Retailers compete with one another every day on price, service, convenience and selection. But under the current system, the law gives remote sellers a singular advantage that brick-and-mortar stores can’t match because they aren’t required to collect sales tax. As stores have lost business, communities have lost much-needed jobs. In Ohio, for example, a recent study found that leveling the playing field for local retailers could add 15,000 jobs to the state’s economy. Forcing online retailers to collect sales tax also would provide revenue for cash-strapped state and local governments – more than $23 billion this year nationally, according to the National Conference of State Legislatures. In the Senate, Democrats and Republicans sponsored a bill called the Marketplace Fairness Act that would require online retailers to comply with state sales-tax laws. To avoid burdening smaller merchants with compliance costs, the bill exempts online retailers with less than $500,000 in annual sales. In other words, casual sellers just looking to make a few extra bucks on eBay would have nothing to fear. During this time of economic challenge, Main Street businesses across America already have paid their fair share. Now online retailers should, too. – Matthew Shay, National Retail Federation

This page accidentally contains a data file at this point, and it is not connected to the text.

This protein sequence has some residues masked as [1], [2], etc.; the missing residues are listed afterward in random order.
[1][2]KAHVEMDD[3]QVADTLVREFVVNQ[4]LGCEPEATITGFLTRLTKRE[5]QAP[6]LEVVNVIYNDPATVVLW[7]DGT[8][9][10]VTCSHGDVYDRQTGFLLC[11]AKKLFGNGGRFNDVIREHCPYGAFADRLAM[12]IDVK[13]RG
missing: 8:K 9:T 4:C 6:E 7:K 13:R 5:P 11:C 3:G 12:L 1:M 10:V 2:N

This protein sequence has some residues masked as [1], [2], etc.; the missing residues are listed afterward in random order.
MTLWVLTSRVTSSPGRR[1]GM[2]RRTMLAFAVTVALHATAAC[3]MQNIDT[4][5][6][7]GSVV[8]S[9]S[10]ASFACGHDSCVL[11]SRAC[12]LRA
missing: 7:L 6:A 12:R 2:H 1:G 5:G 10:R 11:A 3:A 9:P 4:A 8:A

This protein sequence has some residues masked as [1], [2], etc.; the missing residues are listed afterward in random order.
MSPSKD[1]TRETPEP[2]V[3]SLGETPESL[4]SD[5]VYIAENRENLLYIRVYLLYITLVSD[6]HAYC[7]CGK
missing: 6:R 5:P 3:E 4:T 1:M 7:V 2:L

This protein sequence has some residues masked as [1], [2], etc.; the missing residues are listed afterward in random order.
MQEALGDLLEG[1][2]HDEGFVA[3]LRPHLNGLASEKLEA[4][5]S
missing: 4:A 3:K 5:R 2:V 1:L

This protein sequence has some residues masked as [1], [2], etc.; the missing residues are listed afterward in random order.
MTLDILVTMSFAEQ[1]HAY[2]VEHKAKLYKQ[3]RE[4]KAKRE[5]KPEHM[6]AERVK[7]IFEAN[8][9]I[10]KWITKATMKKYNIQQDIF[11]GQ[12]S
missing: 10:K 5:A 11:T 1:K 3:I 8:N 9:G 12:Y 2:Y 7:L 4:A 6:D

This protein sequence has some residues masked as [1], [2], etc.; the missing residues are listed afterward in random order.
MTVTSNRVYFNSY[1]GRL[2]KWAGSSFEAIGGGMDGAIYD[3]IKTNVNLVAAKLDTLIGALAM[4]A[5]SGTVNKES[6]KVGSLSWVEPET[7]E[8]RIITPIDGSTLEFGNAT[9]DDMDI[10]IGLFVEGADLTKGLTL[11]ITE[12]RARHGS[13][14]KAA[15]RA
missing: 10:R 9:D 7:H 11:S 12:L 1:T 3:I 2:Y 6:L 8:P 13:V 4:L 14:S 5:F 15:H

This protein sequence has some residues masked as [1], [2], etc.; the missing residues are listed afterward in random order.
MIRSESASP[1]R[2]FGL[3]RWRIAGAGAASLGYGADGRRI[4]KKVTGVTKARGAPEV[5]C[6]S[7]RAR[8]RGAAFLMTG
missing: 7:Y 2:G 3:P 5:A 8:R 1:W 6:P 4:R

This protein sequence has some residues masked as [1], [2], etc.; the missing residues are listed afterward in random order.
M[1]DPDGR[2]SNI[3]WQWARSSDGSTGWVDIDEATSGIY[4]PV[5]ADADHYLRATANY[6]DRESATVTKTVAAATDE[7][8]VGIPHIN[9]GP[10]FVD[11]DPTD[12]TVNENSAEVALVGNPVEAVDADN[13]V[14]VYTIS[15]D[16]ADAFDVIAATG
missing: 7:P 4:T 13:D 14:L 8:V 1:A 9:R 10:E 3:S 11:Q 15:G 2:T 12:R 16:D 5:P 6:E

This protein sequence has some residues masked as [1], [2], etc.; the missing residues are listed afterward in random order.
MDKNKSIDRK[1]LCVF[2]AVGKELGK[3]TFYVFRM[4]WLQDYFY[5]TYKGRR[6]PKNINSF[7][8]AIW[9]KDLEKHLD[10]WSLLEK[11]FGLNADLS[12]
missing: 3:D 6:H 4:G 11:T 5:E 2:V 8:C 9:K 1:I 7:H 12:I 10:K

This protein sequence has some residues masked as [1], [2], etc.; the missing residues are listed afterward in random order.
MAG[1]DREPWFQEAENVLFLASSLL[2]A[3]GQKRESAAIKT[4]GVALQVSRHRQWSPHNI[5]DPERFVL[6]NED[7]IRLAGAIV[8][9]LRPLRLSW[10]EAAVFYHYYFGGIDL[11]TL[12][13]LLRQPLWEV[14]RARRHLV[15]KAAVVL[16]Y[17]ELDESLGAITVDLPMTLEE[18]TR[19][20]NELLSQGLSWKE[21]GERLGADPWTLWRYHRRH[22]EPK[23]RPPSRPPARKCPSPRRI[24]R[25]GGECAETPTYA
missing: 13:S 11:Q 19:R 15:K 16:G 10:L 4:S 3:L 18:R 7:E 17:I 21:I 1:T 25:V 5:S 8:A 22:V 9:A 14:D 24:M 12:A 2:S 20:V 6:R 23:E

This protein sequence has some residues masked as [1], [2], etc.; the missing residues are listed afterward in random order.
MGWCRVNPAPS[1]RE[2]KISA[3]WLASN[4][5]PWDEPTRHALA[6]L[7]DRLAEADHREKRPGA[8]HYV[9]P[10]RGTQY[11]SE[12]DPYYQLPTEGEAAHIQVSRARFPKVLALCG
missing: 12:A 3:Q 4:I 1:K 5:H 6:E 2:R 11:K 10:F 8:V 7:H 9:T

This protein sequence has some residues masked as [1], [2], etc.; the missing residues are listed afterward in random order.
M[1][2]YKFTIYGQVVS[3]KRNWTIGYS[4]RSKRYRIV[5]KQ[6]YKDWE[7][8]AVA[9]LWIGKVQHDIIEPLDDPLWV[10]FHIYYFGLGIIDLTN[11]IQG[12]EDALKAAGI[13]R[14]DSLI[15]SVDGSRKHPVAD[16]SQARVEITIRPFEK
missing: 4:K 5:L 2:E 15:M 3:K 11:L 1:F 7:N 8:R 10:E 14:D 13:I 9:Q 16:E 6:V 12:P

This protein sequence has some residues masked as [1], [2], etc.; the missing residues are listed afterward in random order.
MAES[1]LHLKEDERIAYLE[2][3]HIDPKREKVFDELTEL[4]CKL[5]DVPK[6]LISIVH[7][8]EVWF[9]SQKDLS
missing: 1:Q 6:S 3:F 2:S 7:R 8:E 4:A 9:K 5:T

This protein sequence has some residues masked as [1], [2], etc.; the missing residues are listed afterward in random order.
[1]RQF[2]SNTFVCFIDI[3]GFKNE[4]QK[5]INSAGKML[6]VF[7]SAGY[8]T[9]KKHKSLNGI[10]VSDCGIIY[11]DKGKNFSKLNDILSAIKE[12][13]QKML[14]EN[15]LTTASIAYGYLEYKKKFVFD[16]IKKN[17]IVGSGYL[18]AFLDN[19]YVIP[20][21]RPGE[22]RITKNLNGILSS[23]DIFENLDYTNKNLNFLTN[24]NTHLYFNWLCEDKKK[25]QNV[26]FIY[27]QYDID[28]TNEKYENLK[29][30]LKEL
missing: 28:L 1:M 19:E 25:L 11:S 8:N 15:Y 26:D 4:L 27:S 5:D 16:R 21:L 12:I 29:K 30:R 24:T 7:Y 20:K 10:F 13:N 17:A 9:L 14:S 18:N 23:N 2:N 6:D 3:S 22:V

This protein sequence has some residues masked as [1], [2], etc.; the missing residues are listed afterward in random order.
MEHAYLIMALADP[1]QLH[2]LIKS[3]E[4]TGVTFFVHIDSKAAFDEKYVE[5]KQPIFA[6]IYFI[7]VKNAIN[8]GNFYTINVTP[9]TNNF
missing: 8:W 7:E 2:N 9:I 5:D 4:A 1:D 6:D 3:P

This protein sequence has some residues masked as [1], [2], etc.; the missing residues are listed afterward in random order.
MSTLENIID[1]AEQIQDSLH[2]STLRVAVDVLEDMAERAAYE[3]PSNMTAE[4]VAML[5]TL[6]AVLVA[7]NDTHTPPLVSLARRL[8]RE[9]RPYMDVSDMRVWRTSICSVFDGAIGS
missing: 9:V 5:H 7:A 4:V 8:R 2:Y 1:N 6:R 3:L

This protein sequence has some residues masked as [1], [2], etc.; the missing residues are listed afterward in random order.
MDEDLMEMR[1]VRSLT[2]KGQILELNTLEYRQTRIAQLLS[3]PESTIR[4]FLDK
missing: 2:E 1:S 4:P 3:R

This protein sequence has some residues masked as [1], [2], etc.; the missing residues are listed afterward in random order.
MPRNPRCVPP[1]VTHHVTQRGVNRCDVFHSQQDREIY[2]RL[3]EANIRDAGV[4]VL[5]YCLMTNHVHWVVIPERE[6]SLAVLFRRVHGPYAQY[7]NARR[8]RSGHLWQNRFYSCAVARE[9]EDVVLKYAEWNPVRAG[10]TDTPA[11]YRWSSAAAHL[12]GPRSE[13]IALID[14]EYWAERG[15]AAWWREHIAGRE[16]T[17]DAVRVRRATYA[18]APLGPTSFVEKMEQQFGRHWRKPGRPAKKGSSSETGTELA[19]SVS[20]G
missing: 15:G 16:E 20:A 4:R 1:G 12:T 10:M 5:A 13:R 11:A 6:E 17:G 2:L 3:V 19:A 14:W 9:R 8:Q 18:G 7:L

There is no “sales-tax exemption” for out-of-state vendors. State and local sales taxes are owed by consumers, not producers. If the good or service is provided by an in-state firm, that firm must collect the applicable sales tax from the consumer. If the stuff comes from a “remote” seller that has no contact with the consumer’s state, the sale is not “tax-free”: The consumer owes a “use tax” equivalent to the local sales tax. However, state and local governments would rather not trouble their own citizens with enforcing that rule. Thus they demand a federal law that would allow them to impose collection and remittance obligations on out-of-state sellers whose goods or services happen to be demanded in, and therefore end up in, the local jurisdiction. What we have here is not a tax or equity problem but an enforcement problem. And no one, including the state officials and federal legislators who yelp about “fairness,” seriously believes that problem warrants a central solution. – Michael S. Greve, American Enterprise Institute